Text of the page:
Digital X-Rays and Orthodontics

The first analog x-ray was produced by the German physicist, Wilhelm Roentgen, in 1895. He made an X-ray of his wife’s hand showing her ring as an opaque object.

Expanding use of the digital x-ray.

X-rays were quickly adopted for medical use and medical x-ray technology has continued to improve. The original analog x-ray techniques produce images on photographic paper that blackens to generate an image in proportion to the level of exposure to x-ray radiation. Now, the medical and dental fields are gradually making the transition to digital x-ray technology that uses not conventional x-ray sensitive photographic film or paper, but x-ray sensitive tablets that generate images digitally, like a digital camera and transmit those images to computers.

Progress in X-Ray Technology represented by digital x-rays.

The digital x-ray offers some important advantages over the analog x-ray.

  • There is no need to chemically develop the image. It is immediately available for use and can be transmitted to any number of computers and stored electronically immediately.
  • X-ray sensitive digital tablets are 70 percent more sensitive than x-ray sensitive analog film. That means you need less than half the amount of x-ray exposure to make an image.
  • Digital x-rays can be immediately enhanced to generate greater contrast, brightness, and sharpness using image-enhancing software. Conventional x-ray images are limited to the film they are made on and can’t be enhanced.
  • Digital x-ray technology can produce larger images to make cavities and other dental surfaces easier to see.
  • Conventional x-ray film is relatively high contrast, lower “dynamic range,” more shadow-like. The film can only be seen in 15 to 20 shades of grey. The digital tablet is less shadow-like generating 256 shades of grey.

Digital x-ray gives the orthodontist or dentist greater clarity.

The conventional x-ray “negative” image is on the very small surface of a film that is placed in the “bite-wing” film placed in the patient’s mouth. This is the image that is used by the dentist when he or she makes the conventional x-ray. Enlargements must be made using extra equipment which magnifies film grain and other distortion along with the image itself. The digital x-ray is produced using flat digital sensors which are essentially flat x-ray sensitive digital cameras connected to the computer with a thin wire. The limit to the resolution of the image is the number of megapixels on the sensor. The images can be enlarged immediately until the image becomes pixelated.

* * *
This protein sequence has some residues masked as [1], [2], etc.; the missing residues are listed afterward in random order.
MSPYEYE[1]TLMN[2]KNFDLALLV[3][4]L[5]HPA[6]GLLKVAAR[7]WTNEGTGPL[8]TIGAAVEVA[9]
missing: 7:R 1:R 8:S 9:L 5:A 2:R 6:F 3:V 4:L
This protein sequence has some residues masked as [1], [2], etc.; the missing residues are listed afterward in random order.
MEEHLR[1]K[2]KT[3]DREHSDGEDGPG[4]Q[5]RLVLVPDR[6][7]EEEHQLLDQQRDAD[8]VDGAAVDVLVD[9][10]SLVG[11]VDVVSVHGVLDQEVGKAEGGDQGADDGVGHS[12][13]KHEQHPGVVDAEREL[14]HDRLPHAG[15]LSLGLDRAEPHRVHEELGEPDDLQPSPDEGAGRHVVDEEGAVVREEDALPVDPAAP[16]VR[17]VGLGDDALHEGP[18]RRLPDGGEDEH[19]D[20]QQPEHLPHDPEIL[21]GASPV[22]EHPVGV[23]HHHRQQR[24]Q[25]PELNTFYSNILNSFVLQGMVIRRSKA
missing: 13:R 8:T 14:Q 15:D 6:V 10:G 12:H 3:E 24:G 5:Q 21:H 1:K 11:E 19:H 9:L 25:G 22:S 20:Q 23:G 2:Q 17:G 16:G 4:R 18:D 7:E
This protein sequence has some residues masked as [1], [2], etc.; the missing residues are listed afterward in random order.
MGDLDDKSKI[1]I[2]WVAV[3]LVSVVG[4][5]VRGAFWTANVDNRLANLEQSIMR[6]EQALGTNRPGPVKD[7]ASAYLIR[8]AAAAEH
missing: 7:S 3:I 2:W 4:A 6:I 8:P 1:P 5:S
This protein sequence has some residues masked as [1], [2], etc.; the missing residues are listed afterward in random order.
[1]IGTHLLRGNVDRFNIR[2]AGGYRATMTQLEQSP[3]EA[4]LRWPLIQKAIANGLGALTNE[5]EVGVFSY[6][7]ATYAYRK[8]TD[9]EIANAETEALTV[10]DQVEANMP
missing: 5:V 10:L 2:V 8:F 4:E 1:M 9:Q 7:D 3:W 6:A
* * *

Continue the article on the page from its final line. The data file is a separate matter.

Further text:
Both conventional x-rays and digital x-rays are subject to various artifacts and errors that sometimes damage images. However, most dentists and orthodontists agree that the digital x-ray is a sharper, cleaner image that is more accurate to interpret.

Dental Cone Beam Computed Tomography (CT).

Digital dental x-ray technology offers the same opportunity for sophisticated processing of x-rays as are offered to the medical specialist. Computer tomography (CT) makes use of special x-ray equipment to generate three-dimensional images of teeth, soft tissues, nerve pathways, and bone in a single scan. The dental cone beam is a special type of x-ray machine. It is in the shape of a cone. The x-ray beam is moved around the patient’s mouth to produce a large number of images which are combined in the computer to generate the high-resolution composite. Both medical CT and dental CT exposes the patient to much higher levels of radiation, so neither tool is routinely used.

Different digital x-ray techniques.

There are three methods of obtaining digital x-ray images.

The direct method: An electronic sensor (the “digital film”) is placed in the mouth to record images.

The indirect method: When traditional photographic images are made, a film scanner adapted for x-rays is used to convert the analog x-rays into digital x-rays and viewed on computers.

The semi-indirect digital technique: This technique combines a digital sensor in the mouth with the scanned and converted analog x-ray.

Hamer and Glassick Orthodontics uses the most up-to-date technology for our patients.  If you’ve got questions about our technology and how we use it, don’t hesitate to ask at your next appointment!  Schedule it today by calling 434-296-0188!